As anticipated, the number of requests being made under the Freedom of Information (FOI) and Data Protection Acts (DPA) and the Environmental Information Regulations (EIR) has continued the general upward trend witnessed in previous years. FOI requests have, for the sixth consecutive year, seen another marked increase with an average monthly number of requests received per institution of 8.6 in 2010 compared with 6.2 in 2009 (having started from a base of just 2.8 per institution in 2005).
The number of all requests (FOI, DPA and EIR) in 2010 has shown significant regional differences; on average, institutions based in the North West processed 238 queries, followed by Scotland South and West, with 182 queries, while universities based in Northern Ireland dealt with an average of 55.
The burden of the FOI requests appears not to be in direct correlation to the institutions’ size as measured by student Full Time Equivalent (FTE). The medium-size universities (20k to 25k student FTEs) generally had the highest average number of requests of 161.
The findings from the survey demonstrate a significant difference in the number of all information requests depending on the type of reporting institution. Those classed as pre-1992 universities, on average, dealt with 133 queries, compared with post-1992 universities with 94 such requests.
The month of April was the busiest in terms of the number of information requests received by the sector in relation to all three information strands with an average of 16.2, compared with the quietest December with 6.5 queries by institution. This pattern hasn’t been consistent from one year to the next, as last year, July attracted the highest average number of queries of 13.2 per institution.
The highest numbers of FOI requests were in relation to ‘HR and staff issues’, which represented 16% of all categories, with ‘Financial Information’ and ‘Management and Administration’ representing 13% each. The numbers suggests public attention may have shifted (at least temporarily) from the student-related issues which dominated last year’s agenda.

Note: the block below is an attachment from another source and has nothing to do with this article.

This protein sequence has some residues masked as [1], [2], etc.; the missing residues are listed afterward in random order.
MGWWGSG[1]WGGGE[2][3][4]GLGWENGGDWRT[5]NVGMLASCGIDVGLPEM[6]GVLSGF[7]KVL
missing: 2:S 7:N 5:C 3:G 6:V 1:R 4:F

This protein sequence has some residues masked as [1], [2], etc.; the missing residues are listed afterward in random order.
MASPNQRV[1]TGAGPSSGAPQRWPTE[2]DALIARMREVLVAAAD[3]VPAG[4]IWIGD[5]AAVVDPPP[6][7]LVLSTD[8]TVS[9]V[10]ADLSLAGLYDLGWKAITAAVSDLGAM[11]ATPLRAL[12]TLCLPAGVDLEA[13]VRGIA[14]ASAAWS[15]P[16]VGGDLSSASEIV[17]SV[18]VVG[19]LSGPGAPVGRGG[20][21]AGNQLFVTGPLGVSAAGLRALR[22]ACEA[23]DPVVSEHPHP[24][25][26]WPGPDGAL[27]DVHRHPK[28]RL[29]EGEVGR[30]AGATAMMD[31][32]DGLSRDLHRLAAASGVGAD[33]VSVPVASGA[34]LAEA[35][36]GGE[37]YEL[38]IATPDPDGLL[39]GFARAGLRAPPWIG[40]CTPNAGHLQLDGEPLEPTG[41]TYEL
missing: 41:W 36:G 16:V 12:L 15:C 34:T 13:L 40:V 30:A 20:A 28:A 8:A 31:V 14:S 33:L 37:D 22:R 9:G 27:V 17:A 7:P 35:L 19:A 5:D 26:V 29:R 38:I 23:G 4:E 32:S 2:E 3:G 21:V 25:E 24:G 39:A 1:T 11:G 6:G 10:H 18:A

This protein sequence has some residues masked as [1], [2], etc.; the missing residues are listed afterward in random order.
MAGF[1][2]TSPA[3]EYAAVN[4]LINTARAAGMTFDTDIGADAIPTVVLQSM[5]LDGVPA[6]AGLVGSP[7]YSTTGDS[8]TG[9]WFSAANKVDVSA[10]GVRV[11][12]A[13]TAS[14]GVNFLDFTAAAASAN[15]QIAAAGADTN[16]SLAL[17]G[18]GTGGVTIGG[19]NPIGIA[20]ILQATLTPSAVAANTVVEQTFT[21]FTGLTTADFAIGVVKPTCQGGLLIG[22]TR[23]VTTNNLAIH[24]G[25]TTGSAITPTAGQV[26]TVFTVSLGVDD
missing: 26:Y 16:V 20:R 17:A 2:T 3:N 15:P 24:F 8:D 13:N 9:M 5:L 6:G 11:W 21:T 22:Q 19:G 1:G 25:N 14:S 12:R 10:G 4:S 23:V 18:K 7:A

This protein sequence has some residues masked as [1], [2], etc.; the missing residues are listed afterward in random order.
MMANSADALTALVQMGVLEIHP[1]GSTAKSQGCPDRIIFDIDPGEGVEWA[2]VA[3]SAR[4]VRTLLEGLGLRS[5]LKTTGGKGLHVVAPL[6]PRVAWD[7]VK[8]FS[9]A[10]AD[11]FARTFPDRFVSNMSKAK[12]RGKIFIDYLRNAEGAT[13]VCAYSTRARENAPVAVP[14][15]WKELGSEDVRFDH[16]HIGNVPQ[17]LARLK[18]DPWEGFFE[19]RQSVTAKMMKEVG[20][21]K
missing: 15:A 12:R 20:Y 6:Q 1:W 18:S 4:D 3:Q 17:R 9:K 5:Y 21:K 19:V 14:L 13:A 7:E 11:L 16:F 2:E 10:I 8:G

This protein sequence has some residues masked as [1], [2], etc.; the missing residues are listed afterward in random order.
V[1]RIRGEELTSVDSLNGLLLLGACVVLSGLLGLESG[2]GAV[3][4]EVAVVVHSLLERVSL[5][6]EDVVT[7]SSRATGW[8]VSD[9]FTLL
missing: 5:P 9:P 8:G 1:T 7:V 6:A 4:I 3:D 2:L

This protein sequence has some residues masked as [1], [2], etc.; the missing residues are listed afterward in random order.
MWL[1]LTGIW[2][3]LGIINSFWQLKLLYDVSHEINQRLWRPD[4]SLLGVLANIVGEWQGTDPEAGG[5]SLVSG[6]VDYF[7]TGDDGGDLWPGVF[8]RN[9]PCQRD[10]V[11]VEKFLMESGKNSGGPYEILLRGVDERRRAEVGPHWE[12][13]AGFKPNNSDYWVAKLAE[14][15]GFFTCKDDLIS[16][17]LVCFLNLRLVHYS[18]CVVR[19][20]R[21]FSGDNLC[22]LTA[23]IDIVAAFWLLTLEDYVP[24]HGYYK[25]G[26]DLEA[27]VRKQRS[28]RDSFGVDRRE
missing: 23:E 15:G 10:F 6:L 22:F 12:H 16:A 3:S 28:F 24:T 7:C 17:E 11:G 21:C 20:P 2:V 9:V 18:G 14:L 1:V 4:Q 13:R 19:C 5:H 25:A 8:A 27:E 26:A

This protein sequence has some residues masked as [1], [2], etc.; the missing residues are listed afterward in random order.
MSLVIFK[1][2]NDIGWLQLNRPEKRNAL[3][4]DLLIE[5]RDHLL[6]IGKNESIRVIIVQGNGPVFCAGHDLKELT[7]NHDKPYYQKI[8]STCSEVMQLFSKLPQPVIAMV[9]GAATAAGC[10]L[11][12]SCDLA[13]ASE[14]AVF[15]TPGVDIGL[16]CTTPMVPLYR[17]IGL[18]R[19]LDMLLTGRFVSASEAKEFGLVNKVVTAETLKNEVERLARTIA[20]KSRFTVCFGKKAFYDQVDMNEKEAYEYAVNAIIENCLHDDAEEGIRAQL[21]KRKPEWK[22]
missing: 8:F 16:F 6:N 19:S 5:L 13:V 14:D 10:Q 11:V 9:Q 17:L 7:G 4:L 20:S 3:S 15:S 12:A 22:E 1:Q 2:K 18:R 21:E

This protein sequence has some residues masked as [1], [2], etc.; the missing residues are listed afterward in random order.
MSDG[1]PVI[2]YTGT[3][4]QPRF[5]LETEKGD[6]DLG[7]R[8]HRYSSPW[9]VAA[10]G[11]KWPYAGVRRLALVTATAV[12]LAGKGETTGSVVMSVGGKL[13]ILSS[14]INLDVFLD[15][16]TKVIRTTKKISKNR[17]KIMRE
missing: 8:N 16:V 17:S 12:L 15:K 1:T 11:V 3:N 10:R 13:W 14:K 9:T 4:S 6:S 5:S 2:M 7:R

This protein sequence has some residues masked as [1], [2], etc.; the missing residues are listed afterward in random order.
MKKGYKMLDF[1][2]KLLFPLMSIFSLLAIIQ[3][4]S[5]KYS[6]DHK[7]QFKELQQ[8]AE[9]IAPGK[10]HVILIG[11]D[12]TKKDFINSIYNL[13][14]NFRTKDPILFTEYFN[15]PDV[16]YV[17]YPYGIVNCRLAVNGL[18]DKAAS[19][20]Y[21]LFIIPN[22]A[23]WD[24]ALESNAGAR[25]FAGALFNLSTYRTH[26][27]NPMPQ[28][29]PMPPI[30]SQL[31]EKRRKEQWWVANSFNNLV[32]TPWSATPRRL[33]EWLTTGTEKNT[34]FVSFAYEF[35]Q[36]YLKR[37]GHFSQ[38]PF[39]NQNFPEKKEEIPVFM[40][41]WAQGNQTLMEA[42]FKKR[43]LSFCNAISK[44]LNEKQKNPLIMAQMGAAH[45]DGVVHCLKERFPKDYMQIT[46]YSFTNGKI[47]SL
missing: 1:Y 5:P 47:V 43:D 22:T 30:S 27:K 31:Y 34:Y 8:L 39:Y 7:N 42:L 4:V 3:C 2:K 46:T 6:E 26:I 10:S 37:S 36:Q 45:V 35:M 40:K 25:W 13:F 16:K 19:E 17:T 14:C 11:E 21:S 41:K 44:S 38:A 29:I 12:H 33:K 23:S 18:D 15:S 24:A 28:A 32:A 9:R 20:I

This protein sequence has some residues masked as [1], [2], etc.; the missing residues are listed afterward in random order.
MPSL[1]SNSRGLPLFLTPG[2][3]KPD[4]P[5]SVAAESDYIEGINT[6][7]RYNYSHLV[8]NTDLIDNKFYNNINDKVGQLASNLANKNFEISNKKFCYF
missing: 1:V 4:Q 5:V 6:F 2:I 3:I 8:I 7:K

Journalists continued to be the most active category of requester submitting 31% of all FOI requests in 2010, followed by ‘Commercial Organisations’ (11%) and ‘Campaigning Groups’ (7%). Given the very nature of EIR it is perhaps unsurprising that the majority of EIR requests were submitted by ‘Campaigning Groups’ which represented 36% of all categories.
Despite the increased demands on the sector in relation to FOI and EIR requests, its reputation for openness and transparency has been maintained with only a slight reduction in the number of requests that were answered in full from 66% in 2009 to 63% in 2010.
In cases of no disclosure or partial disclosure, institutions which participated in the survey reported that most frequently used categories of exemptions were under Section 40 – ‘Personal Information’ representing 25%, followed by Section 21 – ‘Information accessible to the applicant by other means’ – 22% and Section 12 – ‘Exemption where cost of compliance exceeds appropriate limit’ – 21%.
Institutions which recorded time spent actively working on FOI requests, reported that 85% were processed within a day. This contrasted with 50% of institutions which have taken between 15 and 20 days to fully process an average request. These figures compared to 89% and 40% respectively in 2009.
These figures on percentage split of total elapsed time spent on preparing FOI requests suggest that in 2010 institutions were not as effective at answering requests than in previous years. However, it should also be noted that despite the increased burden on the sector in 2010, the total number of FOI and EIR requests not completed within 20 working days represented only 5.4%; a small increase of 0.9% on 2009.
Rather more surprisingly the number of DPA requests not completed within 40 working days has risen from 3.1% in 2009 to 7% in 2010 with no increase in an average number of requests by institution.
The results of the 2010 survey therefore seem to bear out the anecdotal evidence which emerged throughout last year of a significant increase in the number of requests received. With higher education finding itself at the forefront of debates about cuts in public spending and with many of the issues regarding HE funding still as yet unresolved it is likely that this media and public spotlight will remain on institutions into 2011 and beyond. If and how this manifests itself in the number and range of requests received in the future remains to be seen but from the evidence of this year’s figures it seems it would be prudent for institutions to assume that it will and to prepare accordingly.